Review the latest portfolio strategy commentary from Mike Gibbs, managing director of Equity Portfolio and Technical Strategy.
After closing at new bear market lows on Friday (25% from its highs), the S&P 500 has rallied ~5% to begin October. While equities were broadly oversold enough for a bounce, economic data this week has also been supportive of the move. Monday’s September ISM Manufacturing showed order backlog, supplier delivery times, and prices paid all at their lowest levels since the Covid shutdown. This moderation in pricing pressures was also reflected in yesterday’s ISM Services prices paid. Moreover, on the labor side, JOLTS Job Openings saw a 1.1M drop which was its largest ever monthly decline (outside of February and March 2020). This is a step in the right direction, as a cooler labor market should lead to slower wage growth and shelter inflation. This week’s survey-based “soft” data continues the recent trend of improvement in inflationary leading indicators, however investors need to see this follow-through to the “hard” actual data for market upside to prove durable. Next week’s September CPI and PPI readings, in addition to Friday’s September jobs report (updating employment and wage growth), will be significant catalysts on the market’s next move.
Because inflation has stayed so high for so long, it has increasingly weighed on the backbone of the U.S. economy – the consumer. Low disposable income levels and savings rates, combined with weak asset prices, are headwinds to purchasing power. And the Fed, which has come to the rescue in weak economic times over the past decade, does not have that ability right now due to its objective of bringing inflation down to a more reasonable level. Therefore, the path of inflation will remain highly influential on the economy, Fed expectations, and the market. Overall, we believe that inflation will moderate over the next 12 months, but the timing and degree are unknowns. Also, the path to improvement is unlikely to be smooth. We expect volatile data to result in volatile markets in the short-term (weeks to months), but believe the risk/reward is favorable for long-term investors from current levels.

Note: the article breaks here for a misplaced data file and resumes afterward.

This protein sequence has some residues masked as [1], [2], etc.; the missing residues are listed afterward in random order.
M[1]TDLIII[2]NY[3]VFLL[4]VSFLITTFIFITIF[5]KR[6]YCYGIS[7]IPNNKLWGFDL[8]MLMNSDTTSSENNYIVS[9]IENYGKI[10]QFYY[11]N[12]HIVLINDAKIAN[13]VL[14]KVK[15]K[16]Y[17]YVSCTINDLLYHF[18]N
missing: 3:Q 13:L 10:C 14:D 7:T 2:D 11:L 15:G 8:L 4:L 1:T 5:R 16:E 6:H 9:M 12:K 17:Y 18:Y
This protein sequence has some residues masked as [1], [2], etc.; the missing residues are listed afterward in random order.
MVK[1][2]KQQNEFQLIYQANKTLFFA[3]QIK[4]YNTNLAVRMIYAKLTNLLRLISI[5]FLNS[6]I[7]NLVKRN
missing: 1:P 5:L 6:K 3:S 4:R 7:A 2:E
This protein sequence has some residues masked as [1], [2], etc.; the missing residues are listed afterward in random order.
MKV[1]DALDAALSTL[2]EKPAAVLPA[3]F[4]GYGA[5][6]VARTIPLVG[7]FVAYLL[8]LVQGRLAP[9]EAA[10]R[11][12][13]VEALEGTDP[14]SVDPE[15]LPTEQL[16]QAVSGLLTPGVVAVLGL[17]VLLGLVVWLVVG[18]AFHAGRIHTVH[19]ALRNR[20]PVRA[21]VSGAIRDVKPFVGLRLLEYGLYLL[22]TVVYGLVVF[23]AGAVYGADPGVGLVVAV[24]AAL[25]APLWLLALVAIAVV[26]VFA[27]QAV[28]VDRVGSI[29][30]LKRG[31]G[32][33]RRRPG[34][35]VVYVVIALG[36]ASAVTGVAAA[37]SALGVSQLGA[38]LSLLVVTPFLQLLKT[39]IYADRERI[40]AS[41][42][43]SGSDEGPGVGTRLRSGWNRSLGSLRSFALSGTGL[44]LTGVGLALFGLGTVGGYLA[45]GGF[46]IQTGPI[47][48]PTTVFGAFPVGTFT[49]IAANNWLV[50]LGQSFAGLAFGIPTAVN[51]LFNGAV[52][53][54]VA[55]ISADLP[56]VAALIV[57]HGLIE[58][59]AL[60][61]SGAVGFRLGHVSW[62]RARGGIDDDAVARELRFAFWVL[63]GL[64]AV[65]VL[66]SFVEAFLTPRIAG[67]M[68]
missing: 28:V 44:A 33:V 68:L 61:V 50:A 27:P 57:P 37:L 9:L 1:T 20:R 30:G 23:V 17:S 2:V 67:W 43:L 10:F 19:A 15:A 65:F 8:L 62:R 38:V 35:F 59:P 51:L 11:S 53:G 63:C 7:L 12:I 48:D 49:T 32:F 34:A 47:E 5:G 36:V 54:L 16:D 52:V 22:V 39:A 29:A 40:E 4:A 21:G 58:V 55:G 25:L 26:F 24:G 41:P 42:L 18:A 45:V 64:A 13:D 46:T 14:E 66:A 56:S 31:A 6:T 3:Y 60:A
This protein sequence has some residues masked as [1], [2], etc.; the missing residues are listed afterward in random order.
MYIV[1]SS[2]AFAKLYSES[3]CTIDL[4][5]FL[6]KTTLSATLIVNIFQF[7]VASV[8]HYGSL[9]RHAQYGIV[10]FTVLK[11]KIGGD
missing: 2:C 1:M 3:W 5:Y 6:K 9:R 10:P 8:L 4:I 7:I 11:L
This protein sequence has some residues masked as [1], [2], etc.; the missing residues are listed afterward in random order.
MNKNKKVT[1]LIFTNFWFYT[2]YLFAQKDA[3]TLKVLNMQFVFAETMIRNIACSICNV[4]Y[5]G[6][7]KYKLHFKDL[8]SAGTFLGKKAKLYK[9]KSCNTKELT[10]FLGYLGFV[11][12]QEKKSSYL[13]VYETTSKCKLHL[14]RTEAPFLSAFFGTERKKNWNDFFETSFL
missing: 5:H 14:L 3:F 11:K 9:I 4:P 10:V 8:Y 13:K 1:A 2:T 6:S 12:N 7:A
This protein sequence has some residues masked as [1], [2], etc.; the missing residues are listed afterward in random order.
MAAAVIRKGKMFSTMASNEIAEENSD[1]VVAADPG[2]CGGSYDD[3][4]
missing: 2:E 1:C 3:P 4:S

Technically, the predominant market trend remains downward for now; but there have at least been some positives beneath the surface. As the S&P 500 broke to new lows recently, the percentage of stocks making new lows declined. This is a positive development and can be seen near market turns, as underlying breadth improves prior to price. It is also notable that relative performance of High Beta (vs Low Volatility) did not break to new lows with the market, and the more defensive areas (i.e. Utilities and Consumer Staples) have shown significant weakness lately. This could be an indication of an aging bear market, as “bear markets eventually get to them all.” In terms of positioning, we are encouraged by relative strength holding up recently in some of the more economic-sensitive areas such as the Small Caps, Technology, Consumer Discretionary, Financials, and Industrials, but more work needs to be done technically. Real rates (inflation-adjusted bond yields) and the U.S. dollar – both correlated to the economic data flow – will continue to heavily influence underlying positioning and performance.
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